I've been fascinated by the world of flamenco ever since my 2010 visit to Andalucia in Spain, where I was overwhelmed by the intoxicating mix of impassioned singing, virtuosic guitar playing, and ecstatic, trance-like dancing. I only made it to Granada and Sevilla, but flamenco was born in Jerez de la Frontera, near the southeast tip of Spain, not far from the Strait of Gibraltar where many Gitanos - Spanish Gypsys - had settled.
Most of the traditional flamenco Gitanos are long gone, fallen victim to the never-ending fusion of flamenco with everything from tango to techno. But Manuel Agujetas, who was born in Jerez de le Fontera in 1939, survives as one of the last great exponents of the traditional Jerez style of flamenco. Last night, Agujetas performed before a crowd of 200 or so at CUNY's Graduate Center, the final concert of of their inaugural Live @365 world music series. Remarkably, it was Agujetas' first NYC concert in more than 35 years.
Agujetas, who appeared with the young guitarist Manuel Valencia and his wife, dancer/bailaora Ikeda Kanako, sings in the canto jondo style: the purest, most ancient form of flamenco. Agujetas may have had long, dark hair, but his face was like that of someone near death, ravaged with the extreme pain and suffering of his songs. Some sample lyrics:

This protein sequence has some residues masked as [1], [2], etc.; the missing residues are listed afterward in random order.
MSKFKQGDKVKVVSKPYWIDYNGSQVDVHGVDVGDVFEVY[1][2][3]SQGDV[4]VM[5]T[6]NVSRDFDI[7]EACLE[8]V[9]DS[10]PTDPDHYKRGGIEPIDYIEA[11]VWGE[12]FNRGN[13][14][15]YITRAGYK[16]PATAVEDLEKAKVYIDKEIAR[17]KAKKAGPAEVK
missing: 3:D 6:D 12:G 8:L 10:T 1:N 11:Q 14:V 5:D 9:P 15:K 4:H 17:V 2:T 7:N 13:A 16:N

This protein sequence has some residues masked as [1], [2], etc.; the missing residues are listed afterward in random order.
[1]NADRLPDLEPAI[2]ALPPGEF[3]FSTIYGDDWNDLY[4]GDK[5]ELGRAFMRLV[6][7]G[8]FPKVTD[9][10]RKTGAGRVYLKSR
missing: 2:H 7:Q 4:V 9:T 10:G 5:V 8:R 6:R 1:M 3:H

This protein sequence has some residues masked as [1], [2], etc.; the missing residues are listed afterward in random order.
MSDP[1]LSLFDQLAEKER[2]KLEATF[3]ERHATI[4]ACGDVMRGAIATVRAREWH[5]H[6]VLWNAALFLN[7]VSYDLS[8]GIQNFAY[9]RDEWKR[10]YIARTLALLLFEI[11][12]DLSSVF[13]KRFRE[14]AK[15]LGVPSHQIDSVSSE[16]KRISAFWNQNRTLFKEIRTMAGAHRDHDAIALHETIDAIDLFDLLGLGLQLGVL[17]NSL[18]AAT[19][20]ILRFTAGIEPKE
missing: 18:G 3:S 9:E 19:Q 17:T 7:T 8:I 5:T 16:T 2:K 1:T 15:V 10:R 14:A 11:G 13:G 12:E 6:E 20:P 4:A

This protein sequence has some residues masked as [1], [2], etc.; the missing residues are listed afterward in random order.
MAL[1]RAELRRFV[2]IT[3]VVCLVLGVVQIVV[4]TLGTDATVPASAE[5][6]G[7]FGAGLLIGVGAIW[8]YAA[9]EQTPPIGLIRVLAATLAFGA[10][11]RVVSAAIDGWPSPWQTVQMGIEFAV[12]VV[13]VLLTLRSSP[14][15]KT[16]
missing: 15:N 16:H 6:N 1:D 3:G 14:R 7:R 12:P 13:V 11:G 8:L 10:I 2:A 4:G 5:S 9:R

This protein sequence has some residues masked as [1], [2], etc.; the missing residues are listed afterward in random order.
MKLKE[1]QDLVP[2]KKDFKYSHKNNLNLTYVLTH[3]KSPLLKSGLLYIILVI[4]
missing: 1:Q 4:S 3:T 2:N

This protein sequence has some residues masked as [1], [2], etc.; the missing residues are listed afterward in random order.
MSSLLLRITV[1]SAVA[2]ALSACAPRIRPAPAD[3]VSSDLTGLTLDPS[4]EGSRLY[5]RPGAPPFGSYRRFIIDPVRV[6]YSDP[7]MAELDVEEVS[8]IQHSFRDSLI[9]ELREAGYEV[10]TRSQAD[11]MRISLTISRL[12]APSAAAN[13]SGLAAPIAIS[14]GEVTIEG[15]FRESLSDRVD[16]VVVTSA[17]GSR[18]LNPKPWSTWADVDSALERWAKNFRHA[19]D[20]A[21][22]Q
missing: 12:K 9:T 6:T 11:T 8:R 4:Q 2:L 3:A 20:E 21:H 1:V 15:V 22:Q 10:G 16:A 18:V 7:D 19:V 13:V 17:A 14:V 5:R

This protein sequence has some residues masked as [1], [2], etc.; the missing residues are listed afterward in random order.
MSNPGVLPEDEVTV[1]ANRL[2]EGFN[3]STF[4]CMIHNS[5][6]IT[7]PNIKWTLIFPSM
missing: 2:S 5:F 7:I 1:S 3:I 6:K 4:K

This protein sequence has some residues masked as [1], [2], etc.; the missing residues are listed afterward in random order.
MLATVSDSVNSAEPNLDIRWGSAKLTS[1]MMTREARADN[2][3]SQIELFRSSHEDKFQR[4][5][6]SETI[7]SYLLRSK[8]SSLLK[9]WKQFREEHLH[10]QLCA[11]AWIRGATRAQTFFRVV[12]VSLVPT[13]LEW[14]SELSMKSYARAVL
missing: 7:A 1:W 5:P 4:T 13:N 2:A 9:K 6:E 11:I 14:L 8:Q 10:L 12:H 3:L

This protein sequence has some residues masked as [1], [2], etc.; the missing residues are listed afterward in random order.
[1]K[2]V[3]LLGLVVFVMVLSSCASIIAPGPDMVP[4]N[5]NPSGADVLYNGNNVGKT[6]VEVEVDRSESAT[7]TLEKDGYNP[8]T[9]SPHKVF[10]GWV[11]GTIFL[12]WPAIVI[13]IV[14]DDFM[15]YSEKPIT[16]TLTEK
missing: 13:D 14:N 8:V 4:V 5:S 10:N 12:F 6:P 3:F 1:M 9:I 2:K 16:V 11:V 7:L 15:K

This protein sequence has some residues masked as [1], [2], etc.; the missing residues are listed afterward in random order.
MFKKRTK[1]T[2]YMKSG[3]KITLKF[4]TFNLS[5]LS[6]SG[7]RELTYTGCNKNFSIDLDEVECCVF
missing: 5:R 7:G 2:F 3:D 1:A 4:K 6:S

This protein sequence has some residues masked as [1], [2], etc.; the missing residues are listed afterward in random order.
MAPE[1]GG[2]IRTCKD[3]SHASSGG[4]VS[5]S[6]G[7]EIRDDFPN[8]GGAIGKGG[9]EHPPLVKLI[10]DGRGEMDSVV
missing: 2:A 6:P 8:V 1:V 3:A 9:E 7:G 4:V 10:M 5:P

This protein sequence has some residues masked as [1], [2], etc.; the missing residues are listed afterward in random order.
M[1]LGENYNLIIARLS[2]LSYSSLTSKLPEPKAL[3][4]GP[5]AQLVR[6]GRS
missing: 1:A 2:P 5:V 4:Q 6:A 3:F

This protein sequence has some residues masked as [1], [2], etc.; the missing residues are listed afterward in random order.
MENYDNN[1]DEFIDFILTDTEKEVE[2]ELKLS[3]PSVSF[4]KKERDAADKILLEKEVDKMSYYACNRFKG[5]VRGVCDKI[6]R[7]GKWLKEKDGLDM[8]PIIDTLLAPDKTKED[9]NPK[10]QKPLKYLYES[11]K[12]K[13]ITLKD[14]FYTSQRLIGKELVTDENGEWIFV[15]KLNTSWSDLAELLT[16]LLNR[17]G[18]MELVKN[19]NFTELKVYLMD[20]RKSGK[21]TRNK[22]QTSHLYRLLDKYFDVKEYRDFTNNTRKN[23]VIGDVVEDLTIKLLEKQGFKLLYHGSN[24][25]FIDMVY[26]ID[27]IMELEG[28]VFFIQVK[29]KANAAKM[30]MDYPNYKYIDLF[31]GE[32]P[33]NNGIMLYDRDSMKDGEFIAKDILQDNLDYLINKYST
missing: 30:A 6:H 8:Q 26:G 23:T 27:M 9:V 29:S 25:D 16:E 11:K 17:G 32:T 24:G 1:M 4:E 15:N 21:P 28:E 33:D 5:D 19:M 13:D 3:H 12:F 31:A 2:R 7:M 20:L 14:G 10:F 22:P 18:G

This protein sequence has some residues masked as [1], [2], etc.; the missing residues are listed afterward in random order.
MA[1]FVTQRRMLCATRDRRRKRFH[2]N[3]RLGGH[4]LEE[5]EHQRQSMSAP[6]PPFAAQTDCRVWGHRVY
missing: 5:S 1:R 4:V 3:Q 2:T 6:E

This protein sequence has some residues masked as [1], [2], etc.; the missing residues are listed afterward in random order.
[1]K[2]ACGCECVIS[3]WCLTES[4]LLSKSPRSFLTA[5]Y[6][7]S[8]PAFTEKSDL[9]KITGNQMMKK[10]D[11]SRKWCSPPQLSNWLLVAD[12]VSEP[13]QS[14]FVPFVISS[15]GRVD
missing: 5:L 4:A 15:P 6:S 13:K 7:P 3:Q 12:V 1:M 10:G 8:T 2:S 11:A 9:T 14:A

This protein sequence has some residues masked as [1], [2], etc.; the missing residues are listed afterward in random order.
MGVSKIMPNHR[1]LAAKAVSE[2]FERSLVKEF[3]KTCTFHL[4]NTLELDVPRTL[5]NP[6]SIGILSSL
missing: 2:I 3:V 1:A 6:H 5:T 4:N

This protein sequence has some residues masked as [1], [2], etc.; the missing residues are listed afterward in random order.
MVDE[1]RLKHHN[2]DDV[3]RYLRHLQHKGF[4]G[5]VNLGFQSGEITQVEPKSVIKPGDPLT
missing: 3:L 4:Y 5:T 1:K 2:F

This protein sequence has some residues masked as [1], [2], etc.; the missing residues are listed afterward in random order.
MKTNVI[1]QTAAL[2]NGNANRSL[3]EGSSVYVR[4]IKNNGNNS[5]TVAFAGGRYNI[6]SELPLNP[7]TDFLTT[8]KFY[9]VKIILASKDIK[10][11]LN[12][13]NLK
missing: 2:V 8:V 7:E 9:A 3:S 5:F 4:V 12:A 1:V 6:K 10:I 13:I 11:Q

I was sitting in jail on my matJust thinking.not about what had happened to meBut about everything i would still have to go through.The woman I loved was very illI told her not to cryI would even love her dead
Agujetas sang most of the traditional canto jondo styles, including soleá, siguiriyas, fandangos grandes, tientos and the a capella martinetes. But, what was most remarkable was the sheer violence of his Qawalli-like singing, waving his hands uncontrollably and leaping out of his seat at the end of every song. The Spanish call this duende, and Agujetas had more of it than anyone I've ever seen. His advanced age made absolutely no difference: on the contrary, it gave him even greater power, like the incantations of a Shaman. I don't even understand Spanish, and yet I was completely riveted.
After two full sets, Agujetas finally gave in to the realities of age. "My voice is not a machine," he said pointing to his throat. "I have to stop now."
A couple of more songs, and Agujetas stood, waved, and walked offstage, without looking back. Just what you would expect from a Gitano.
More pics on the photo page.